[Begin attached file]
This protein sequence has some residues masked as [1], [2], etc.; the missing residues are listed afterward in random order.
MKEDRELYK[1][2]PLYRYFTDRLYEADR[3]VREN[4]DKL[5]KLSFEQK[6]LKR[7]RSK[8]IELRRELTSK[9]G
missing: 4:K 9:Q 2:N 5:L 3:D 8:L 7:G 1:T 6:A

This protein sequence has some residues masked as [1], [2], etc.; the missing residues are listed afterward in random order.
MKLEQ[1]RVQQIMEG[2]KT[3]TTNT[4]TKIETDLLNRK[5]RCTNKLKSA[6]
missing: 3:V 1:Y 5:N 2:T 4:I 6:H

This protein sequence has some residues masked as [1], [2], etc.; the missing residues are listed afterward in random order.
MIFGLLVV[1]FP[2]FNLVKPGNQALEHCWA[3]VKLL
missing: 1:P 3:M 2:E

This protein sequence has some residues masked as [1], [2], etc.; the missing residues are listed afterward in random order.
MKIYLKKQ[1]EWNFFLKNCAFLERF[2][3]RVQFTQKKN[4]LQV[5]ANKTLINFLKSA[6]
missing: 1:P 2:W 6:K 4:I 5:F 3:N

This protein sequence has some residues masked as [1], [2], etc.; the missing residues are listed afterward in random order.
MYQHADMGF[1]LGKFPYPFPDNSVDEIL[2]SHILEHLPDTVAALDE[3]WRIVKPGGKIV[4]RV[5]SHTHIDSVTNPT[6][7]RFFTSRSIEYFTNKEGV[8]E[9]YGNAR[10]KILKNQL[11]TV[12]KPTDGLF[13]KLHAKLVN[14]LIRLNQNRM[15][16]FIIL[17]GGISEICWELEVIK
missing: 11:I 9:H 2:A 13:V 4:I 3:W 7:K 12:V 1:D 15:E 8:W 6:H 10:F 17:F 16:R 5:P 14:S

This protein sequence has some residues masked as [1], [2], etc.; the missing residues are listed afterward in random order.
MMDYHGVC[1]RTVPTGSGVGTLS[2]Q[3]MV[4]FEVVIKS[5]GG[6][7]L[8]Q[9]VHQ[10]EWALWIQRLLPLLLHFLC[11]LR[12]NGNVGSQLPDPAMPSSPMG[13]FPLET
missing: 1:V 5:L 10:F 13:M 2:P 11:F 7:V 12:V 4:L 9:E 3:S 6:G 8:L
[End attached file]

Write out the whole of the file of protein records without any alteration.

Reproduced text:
This protein sequence has some residues masked as [1], [2], etc.; the missing residues are listed afterward in random order.
MKEDRELYK[1][2]PLYRYFTDRLYEADR[3]VREN[4]DKL[5]KLSFEQK[6]LKR[7]RSK[8]IELRRELTSK[9]G
missing: 4:K 9:Q 2:N 5:L 3:D 8:L 7:G 1:T 6:A

This protein sequence has some residues masked as [1], [2], etc.; the missing residues are listed afterward in random order.
MKLEQ[1]RVQQIMEG[2]KT[3]TTNT[4]TKIETDLLNRK[5]RCTNKLKSA[6]
missing: 3:V 1:Y 5:N 2:T 4:I 6:H

This protein sequence has some residues masked as [1], [2], etc.; the missing residues are listed afterward in random order.
MIFGLLVV[1]FP[2]FNLVKPGNQALEHCWA[3]VKLL
missing: 1:P 3:M 2:E

This protein sequence has some residues masked as [1], [2], etc.; the missing residues are listed afterward in random order.
MKIYLKKQ[1]EWNFFLKNCAFLERF[2][3]RVQFTQKKN[4]LQV[5]ANKTLINFLKSA[6]
missing: 1:P 2:W 6:K 4:I 5:F 3:N

This protein sequence has some residues masked as [1], [2], etc.; the missing residues are listed afterward in random order.
MYQHADMGF[1]LGKFPYPFPDNSVDEIL[2]SHILEHLPDTVAALDE[3]WRIVKPGGKIV[4]RV[5]SHTHIDSVTNPT[6][7]RFFTSRSIEYFTNKEGV[8]E[9]YGNAR[10]KILKNQL[11]TV[12]KPTDGLF[13]KLHAKLVN[14]LIRLNQNRM[15][16]FIIL[17]GGISEICWELEVIK
missing: 11:I 9:H 2:A 13:V 4:I 3:W 7:K 12:V 1:D 15:E 8:W 6:H 10:F 17:F 16:R 5:P 14:S

This protein sequence has some residues masked as [1], [2], etc.; the missing residues are listed afterward in random order.
MMDYHGVC[1]RTVPTGSGVGTLS[2]Q[3]MV[4]FEVVIKS[5]GG[6][7]L[8]Q[9]VHQ[10]EWALWIQRLLPLLLHFLC[11]LR[12]NGNVGSQLPDPAMPSSPMG[13]FPLET
missing: 1:V 5:L 10:F 13:M 2:P 11:F 7:V 12:V 4:L 9:E 3:S 6:G 8:L